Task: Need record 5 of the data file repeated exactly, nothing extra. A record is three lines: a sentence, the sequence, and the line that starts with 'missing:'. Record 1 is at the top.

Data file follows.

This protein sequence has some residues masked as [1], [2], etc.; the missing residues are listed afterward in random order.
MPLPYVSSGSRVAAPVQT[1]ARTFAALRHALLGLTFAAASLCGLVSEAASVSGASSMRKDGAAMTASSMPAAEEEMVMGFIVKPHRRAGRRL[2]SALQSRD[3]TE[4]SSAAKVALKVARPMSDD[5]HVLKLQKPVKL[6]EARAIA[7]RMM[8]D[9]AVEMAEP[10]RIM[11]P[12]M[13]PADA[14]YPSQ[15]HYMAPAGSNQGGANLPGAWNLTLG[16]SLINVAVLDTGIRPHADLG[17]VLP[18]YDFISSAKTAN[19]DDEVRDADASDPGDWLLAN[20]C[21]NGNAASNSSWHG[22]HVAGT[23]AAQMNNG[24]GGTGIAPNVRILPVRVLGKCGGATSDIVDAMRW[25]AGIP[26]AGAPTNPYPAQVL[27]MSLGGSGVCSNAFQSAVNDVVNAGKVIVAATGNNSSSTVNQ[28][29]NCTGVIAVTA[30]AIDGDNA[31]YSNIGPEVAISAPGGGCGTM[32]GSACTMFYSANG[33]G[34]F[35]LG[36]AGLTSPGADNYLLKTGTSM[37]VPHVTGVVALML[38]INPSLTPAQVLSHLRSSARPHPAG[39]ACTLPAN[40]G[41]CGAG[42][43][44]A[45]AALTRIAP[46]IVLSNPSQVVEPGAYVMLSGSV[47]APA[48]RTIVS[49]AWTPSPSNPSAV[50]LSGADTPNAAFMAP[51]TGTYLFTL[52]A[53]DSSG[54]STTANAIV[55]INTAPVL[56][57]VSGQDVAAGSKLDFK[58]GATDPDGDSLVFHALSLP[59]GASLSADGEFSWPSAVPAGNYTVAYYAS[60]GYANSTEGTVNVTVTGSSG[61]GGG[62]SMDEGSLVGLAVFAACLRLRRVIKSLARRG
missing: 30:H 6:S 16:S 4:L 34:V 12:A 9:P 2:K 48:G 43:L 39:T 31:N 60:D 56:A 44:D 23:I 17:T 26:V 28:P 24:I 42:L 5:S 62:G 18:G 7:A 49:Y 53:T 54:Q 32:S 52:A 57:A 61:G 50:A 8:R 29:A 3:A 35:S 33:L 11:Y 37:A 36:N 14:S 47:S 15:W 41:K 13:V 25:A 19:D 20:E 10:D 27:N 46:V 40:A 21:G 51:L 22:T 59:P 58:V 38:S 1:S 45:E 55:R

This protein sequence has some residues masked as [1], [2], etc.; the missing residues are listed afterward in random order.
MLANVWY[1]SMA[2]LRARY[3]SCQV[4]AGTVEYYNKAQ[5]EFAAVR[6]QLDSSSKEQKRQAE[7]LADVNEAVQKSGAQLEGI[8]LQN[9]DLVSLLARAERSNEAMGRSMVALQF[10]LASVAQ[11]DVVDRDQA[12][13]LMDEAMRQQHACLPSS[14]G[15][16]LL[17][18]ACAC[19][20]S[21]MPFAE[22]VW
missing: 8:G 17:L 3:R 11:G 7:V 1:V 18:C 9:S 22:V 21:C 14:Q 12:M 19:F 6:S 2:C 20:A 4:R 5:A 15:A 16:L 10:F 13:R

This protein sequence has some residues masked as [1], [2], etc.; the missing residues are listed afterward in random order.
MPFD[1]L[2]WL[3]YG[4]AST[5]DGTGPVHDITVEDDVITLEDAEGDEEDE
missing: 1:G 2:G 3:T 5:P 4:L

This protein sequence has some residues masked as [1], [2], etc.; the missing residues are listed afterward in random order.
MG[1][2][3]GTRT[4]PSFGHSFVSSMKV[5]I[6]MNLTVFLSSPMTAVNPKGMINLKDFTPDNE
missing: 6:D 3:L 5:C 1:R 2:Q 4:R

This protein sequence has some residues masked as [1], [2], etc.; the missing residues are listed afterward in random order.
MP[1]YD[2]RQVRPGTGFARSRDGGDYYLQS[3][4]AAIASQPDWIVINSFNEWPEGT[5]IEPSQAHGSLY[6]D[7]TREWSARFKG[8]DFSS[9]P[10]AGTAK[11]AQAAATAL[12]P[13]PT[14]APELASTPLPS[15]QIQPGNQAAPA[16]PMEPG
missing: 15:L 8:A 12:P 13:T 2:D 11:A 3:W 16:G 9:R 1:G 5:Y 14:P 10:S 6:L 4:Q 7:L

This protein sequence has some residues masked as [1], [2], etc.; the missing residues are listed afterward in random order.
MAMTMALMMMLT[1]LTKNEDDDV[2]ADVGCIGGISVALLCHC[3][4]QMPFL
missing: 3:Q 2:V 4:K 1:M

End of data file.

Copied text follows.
This protein sequence has some residues masked as [1], [2], etc.; the missing residues are listed afterward in random order.
MP[1]YD[2]RQVRPGTGFARSRDGGDYYLQS[3][4]AAIASQPDWIVINSFNEWPEGT[5]IEPSQAHGSLY[6]D[7]TREWSARFKG[8]DFSS[9]P[10]AGTAK[11]AQAAATAL[12]P[13]PT[14]APELASTPLPS[15]QIQPGNQAAPA[16]PMEPG
missing: 15:L 8:A 12:P 13:T 2:D 11:A 3:W 16:G 9:R 1:G 5:Y 14:P 10:S 6:L 4:Q 7:L